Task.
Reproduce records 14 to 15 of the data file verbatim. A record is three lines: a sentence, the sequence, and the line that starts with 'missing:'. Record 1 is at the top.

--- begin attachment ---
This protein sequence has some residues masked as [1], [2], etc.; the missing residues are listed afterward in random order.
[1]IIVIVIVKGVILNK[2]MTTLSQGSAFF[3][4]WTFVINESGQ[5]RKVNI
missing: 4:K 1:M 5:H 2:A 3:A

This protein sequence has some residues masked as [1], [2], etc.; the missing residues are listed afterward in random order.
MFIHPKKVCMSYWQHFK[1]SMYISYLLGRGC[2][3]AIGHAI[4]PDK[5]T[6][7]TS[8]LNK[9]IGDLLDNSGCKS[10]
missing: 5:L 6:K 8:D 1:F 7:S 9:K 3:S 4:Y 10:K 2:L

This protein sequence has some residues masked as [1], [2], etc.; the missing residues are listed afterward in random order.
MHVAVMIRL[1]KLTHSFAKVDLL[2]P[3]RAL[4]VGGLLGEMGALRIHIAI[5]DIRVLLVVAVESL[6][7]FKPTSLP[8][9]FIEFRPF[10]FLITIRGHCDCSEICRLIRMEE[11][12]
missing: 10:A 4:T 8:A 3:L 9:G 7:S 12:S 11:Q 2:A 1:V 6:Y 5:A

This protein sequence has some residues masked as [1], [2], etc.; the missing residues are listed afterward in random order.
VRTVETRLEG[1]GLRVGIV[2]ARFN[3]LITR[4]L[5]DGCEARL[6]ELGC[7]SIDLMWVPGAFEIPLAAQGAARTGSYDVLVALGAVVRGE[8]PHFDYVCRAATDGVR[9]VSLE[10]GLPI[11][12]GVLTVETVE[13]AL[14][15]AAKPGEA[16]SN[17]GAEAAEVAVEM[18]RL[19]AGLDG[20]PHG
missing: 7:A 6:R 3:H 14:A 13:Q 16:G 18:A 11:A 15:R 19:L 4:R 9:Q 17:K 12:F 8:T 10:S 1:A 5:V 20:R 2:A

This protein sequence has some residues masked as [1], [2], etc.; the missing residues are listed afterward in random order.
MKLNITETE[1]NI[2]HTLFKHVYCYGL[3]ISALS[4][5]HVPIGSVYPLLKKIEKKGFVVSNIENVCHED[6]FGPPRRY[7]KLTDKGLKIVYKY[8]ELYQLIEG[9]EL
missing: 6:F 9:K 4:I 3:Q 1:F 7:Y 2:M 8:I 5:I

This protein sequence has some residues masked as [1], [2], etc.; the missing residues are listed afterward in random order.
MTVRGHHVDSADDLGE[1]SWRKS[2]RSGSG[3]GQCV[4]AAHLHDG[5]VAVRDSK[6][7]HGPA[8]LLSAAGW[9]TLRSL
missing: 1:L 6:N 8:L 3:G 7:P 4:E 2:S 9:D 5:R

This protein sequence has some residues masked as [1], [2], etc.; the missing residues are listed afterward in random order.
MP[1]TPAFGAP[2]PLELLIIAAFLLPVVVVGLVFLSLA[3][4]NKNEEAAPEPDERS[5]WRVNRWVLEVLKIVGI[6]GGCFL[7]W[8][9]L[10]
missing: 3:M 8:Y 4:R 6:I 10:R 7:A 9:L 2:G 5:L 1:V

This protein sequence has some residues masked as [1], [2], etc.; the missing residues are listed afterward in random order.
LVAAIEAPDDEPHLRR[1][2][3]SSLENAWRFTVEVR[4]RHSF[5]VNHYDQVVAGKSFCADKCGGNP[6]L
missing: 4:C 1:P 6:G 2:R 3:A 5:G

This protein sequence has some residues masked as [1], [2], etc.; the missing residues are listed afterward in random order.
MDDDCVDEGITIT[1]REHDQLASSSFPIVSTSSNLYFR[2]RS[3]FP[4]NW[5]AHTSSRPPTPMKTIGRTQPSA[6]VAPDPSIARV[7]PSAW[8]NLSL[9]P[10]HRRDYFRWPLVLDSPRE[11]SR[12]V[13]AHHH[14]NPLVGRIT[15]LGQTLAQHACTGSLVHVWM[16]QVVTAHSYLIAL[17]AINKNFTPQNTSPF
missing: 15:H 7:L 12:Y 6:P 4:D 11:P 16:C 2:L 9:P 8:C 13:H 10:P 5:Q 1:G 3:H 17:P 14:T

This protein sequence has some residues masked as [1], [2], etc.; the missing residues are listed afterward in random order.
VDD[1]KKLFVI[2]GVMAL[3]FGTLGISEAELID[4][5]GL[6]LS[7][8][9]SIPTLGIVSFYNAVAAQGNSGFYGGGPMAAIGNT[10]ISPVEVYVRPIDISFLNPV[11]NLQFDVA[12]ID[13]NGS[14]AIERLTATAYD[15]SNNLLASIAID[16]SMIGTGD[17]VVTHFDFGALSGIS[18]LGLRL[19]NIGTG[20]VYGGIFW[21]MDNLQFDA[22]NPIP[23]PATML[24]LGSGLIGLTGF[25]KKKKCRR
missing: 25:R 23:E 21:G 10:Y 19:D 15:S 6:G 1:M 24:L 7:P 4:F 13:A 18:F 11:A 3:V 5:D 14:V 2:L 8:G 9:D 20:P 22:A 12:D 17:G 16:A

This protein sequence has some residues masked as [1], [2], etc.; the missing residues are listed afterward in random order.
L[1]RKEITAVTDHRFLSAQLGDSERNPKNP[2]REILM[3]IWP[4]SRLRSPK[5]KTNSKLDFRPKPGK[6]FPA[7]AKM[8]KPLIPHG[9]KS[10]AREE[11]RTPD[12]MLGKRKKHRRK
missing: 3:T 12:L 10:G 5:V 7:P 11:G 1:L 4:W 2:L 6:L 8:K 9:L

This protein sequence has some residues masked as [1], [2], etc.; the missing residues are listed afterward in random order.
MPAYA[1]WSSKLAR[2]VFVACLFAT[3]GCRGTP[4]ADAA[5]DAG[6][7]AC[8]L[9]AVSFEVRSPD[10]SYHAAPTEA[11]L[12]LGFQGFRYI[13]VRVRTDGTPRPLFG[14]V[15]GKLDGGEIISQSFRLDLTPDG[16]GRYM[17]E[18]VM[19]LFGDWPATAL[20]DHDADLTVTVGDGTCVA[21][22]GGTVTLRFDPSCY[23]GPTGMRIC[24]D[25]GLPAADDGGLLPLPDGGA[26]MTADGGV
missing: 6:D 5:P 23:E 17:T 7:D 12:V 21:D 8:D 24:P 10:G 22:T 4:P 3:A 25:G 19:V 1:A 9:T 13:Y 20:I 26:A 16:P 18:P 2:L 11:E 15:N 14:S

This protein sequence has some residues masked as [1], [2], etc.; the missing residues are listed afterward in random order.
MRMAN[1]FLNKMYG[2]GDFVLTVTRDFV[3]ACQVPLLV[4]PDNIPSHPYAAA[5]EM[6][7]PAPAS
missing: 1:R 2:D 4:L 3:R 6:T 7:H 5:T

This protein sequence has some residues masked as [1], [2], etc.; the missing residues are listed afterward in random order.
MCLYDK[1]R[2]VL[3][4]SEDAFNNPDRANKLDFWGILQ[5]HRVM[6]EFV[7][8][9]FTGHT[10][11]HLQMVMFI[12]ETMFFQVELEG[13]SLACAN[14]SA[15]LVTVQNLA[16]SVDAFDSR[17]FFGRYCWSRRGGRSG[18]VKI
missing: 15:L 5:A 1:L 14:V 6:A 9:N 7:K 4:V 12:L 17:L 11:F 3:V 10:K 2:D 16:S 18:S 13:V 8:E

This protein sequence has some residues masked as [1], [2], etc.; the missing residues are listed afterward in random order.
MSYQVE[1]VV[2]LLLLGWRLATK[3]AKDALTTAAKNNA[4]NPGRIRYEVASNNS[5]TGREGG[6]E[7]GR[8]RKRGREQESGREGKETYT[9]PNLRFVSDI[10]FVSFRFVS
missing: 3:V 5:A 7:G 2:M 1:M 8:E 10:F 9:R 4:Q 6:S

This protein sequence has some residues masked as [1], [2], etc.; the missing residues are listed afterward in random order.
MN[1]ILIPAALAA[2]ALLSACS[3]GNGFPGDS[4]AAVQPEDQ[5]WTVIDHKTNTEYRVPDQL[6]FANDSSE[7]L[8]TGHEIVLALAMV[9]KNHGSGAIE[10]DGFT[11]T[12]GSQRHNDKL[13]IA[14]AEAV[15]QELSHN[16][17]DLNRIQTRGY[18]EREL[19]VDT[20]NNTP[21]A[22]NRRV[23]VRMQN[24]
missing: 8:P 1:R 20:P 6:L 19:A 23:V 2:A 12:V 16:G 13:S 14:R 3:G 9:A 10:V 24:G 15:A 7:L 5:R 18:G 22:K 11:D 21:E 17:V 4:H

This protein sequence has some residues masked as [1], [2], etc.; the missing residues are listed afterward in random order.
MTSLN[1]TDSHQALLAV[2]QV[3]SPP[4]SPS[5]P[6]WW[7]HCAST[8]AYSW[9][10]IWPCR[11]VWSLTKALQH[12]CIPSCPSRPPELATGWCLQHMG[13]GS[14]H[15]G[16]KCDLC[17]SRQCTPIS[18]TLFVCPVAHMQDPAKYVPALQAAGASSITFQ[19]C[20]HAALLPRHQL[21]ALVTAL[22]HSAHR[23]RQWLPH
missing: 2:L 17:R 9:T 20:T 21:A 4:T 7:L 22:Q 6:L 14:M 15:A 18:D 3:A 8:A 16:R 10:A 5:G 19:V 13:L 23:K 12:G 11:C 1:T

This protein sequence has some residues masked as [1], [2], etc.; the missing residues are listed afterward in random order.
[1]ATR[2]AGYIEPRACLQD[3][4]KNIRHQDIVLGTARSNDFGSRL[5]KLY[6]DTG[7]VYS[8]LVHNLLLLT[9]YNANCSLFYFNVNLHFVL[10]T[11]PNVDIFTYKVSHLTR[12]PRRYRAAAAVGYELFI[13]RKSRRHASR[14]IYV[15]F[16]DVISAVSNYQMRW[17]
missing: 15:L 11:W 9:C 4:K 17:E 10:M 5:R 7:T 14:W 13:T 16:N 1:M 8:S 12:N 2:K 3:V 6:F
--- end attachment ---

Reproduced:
This protein sequence has some residues masked as [1], [2], etc.; the missing residues are listed afterward in random order.
MCLYDK[1]R[2]VL[3][4]SEDAFNNPDRANKLDFWGILQ[5]HRVM[6]EFV[7][8][9]FTGHT[10][11]HLQMVMFI[12]ETMFFQVELEG[13]SLACAN[14]SA[15]LVTVQNLA[16]SVDAFDSR[17]FFGRYCWSRRGGRSG[18]VKI
missing: 15:L 5:A 1:L 14:V 6:A 9:N 7:K 4:V 12:L 17:L 11:F 3:V 10:K 2:D 16:S 18:S 13:V 8:E

This protein sequence has some residues masked as [1], [2], etc.; the missing residues are listed afterward in random order.
MSYQVE[1]VV[2]LLLLGWRLATK[3]AKDALTTAAKNNA[4]NPGRIRYEVASNNS[5]TGREGG[6]E[7]GR[8]RKRGREQESGREGKETYT[9]PNLRFVSDI[10]FVSFRFVS
missing: 3:V 5:A 7:G 2:M 1:M 8:E 10:F 9:R 4:Q 6:S